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Thinking Beyond Residents: Defining Your Community’s True Consumer Base
From The Buxton Co
No matter what your industry, defining who your customers are and how many of them there are is a critical process in planning for your next move. Without that crucial information, you end up designing products, opening stores, and marketing to people who won’t buy from you. The end user (consumer) matters, which is why private sector companies spend a lot of time and resources to understand their customer base.
Economic development functions the same way. In order to attract new investments to your community, you need to have an accurate view of your market’s potential and consumer base. Projects that are clearly a great fit for the end user are easier to fund and ultimately more successful than those that are not.
However, answering the questions, “What types of consumers are present in our market?” and, “What is the size of our consumer base?” is not as easy as it sounds. Consumers aren’t just the people who live in your community. Consumers come from many different places. Defining and quantifying them requires a multi-faceted approach.
The Four Key Segments of a Community’s Consumer Base
There are four primary groups that compose a community’s consumer base. The exact percentage of each group varies by city.
Consumer Base Group #1: Residents
Your community’s residents are the first element of your consumer base. This group is the most likely to be represented in conversations about your community’s economic development initiatives. You likely have an accurate count of the number of residents in your community but defining who they are as consumers – their consumer profile – is more challenging. Demographic information is a great start but layering in psychographic (lifestyle) information gives a more accurate picture.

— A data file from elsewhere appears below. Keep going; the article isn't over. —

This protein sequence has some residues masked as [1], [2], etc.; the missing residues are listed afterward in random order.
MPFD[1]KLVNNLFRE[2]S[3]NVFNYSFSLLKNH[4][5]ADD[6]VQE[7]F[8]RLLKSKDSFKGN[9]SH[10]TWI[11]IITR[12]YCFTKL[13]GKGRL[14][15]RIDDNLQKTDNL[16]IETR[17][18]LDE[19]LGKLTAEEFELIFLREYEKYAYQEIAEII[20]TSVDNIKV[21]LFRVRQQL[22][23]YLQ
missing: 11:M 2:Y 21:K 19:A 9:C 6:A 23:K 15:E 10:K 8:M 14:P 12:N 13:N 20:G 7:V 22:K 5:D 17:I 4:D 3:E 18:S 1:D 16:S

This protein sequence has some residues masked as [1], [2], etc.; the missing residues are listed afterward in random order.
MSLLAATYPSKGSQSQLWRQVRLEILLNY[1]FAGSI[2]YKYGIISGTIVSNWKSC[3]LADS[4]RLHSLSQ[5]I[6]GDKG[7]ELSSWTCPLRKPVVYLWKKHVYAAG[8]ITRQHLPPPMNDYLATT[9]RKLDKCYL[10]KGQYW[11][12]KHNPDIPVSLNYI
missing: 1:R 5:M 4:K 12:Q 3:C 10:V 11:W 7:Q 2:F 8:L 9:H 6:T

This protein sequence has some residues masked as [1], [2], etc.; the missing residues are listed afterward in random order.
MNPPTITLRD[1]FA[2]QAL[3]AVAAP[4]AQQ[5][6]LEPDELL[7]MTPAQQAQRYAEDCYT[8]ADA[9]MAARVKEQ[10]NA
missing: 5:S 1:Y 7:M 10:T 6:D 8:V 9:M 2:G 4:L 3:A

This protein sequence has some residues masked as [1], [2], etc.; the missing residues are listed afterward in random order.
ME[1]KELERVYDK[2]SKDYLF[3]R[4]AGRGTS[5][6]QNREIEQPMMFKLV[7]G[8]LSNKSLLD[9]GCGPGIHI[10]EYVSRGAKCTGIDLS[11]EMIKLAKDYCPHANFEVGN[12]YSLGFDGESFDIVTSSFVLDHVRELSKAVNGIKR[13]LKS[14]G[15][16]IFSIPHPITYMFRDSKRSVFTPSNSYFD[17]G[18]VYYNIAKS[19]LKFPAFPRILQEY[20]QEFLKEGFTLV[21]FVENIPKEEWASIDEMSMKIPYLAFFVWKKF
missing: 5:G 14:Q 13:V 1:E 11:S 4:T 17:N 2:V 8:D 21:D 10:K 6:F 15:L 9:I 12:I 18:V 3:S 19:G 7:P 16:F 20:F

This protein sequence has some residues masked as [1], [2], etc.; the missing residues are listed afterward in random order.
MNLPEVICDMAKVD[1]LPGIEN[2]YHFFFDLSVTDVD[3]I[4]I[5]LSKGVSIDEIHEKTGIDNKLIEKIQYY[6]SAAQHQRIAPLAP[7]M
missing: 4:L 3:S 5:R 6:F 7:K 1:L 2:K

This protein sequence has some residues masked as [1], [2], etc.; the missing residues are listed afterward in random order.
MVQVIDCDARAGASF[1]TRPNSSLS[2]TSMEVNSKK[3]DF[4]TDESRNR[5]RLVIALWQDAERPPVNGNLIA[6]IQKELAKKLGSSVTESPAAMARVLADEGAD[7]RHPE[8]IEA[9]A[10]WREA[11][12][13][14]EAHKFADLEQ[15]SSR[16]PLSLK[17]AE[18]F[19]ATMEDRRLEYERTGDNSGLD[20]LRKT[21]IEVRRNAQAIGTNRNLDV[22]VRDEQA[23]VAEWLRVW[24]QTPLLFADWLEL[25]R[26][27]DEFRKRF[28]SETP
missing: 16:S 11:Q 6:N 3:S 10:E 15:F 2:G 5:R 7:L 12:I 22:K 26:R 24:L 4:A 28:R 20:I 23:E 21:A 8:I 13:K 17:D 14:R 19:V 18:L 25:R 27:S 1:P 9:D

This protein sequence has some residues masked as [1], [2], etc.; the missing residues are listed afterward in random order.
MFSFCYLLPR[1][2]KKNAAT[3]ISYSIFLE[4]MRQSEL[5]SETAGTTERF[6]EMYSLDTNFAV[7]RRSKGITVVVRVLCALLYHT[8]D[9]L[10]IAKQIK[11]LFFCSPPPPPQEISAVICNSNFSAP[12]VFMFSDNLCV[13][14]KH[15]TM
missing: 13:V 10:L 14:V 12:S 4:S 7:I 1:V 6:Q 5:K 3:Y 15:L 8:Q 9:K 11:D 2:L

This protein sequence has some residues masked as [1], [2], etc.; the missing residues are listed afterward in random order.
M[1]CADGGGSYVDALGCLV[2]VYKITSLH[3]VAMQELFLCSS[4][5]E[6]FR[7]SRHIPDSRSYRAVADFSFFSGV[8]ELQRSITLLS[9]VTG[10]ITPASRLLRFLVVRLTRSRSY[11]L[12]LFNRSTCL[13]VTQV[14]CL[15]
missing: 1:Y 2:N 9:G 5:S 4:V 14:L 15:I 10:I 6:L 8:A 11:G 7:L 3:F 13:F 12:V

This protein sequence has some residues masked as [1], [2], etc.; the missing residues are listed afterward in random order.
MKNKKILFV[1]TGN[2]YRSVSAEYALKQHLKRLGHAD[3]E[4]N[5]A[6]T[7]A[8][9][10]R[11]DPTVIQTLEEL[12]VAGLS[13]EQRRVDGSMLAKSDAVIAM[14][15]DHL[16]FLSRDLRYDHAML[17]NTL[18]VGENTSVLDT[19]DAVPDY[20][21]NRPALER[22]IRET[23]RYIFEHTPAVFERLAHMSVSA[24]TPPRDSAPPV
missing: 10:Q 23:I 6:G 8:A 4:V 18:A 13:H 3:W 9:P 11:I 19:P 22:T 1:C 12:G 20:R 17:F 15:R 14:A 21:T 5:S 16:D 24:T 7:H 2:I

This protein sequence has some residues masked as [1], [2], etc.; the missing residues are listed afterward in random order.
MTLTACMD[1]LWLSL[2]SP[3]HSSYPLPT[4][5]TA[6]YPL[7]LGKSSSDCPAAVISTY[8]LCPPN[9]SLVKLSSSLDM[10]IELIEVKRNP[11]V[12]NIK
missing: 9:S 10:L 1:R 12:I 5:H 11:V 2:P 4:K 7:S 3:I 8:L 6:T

Consumer Base Group #2: Trade Area Residents
When it comes to shopping, dining out, or entertainment, consumers aren’t restricted by city lines. Your community’s true market area is your drive‑time trade area – which is defined by the average distance consumers travel to visit your community. These may be people from a neighboring town coming to your community to shop at a grocery store, dine at one of your local restaurants, or even to visit one of your local parks. It is crucial to know how many people are in your drive‑time trade area and what their consumer profile is too.
Consumer Base Group #3: Workforce Populations
Any discussion of your community’s consumer base should also include the people who come to your community to work. Workforce populations can be an important driver of local economies, as many workers dine out or run errands during lunch breaks or commutes. Understanding how many people are coming to your community to work on a regular basis and the types of goods and services they enjoy can be extremely helpful in economic development planning.
Consumer Base Group #4: Visitors
Finally, you don’t have to be a major tourist destination to count visitors as part of your consumer base. Many communities draw day trippers from the surrounding region to local events or destinations, like a unique shopping district, sports venue, or outdoor activity area. Other communities have a military base or university that brings in large volumes of consumers not counted in residential statistics. Still others are true tourist destinations that attract many overnight visitors. Regardless of the reason for the visit or length of the visit, visitors are an important part of a community’s consumer base that should be quantified and profiled to help inform economic development decisions.
Applying the Insights
Once you have an accurate view of your market’s consumer base, you can apply those insights in many ways.
Need help defining your community’s consumer base? Contact us to learn how we can help.
If you have an opinion on the retailing or retail real estate industries, take this opportunity to share your thoughts. Articles should run between 400 and 800 words. Topics can, be general in nature, consumer observation or specific to retail concepts or practices.
Articles will be posted for at least one week and will then be placed in the Editorial Archives. All articles submitted will be read and considered but we cannot guarantee publication. Each published article will carry the submitters byline (if desired) and is a free service to our community.
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